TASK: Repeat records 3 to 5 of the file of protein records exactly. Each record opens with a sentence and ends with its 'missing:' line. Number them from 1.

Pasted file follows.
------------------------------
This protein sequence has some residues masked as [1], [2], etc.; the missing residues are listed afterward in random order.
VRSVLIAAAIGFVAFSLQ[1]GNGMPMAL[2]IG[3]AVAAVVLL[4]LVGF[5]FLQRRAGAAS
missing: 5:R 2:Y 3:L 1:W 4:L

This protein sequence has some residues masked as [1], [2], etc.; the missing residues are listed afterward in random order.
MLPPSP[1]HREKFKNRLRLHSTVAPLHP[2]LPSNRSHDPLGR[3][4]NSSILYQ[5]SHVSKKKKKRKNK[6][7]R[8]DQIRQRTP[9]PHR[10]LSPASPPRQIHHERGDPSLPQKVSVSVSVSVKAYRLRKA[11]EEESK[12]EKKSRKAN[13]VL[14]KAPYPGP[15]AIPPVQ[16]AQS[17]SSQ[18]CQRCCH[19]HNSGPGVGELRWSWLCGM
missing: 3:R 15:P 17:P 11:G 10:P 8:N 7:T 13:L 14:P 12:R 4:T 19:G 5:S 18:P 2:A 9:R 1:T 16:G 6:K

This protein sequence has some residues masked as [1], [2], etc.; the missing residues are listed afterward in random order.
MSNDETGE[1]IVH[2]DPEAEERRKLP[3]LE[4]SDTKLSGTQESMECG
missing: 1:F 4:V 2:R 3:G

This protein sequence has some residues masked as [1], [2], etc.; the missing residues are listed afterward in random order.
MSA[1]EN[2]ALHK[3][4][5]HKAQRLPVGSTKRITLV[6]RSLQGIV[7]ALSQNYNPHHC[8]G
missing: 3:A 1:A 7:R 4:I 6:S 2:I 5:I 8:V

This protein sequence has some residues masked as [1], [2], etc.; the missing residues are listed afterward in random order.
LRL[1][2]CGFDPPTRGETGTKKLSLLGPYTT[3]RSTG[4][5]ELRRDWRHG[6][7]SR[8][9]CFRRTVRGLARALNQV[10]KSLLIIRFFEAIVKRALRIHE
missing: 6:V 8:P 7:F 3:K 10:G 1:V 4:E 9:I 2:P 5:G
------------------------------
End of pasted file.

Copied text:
This protein sequence has some residues masked as [1], [2], etc.; the missing residues are listed afterward in random order.
MSNDETGE[1]IVH[2]DPEAEERRKLP[3]LE[4]SDTKLSGTQESMECG
missing: 1:F 4:V 2:R 3:G

This protein sequence has some residues masked as [1], [2], etc.; the missing residues are listed afterward in random order.
MSA[1]EN[2]ALHK[3][4][5]HKAQRLPVGSTKRITLV[6]RSLQGIV[7]ALSQNYNPHHC[8]G
missing: 3:A 1:A 7:R 4:I 6:S 2:I 5:I 8:V

This protein sequence has some residues masked as [1], [2], etc.; the missing residues are listed afterward in random order.
LRL[1][2]CGFDPPTRGETGTKKLSLLGPYTT[3]RSTG[4][5]ELRRDWRHG[6][7]SR[8][9]CFRRTVRGLARALNQV[10]KSLLIIRFFEAIVKRALRIHE
missing: 6:V 8:P 7:F 3:K 10:G 1:V 4:E 9:I 2:P 5:G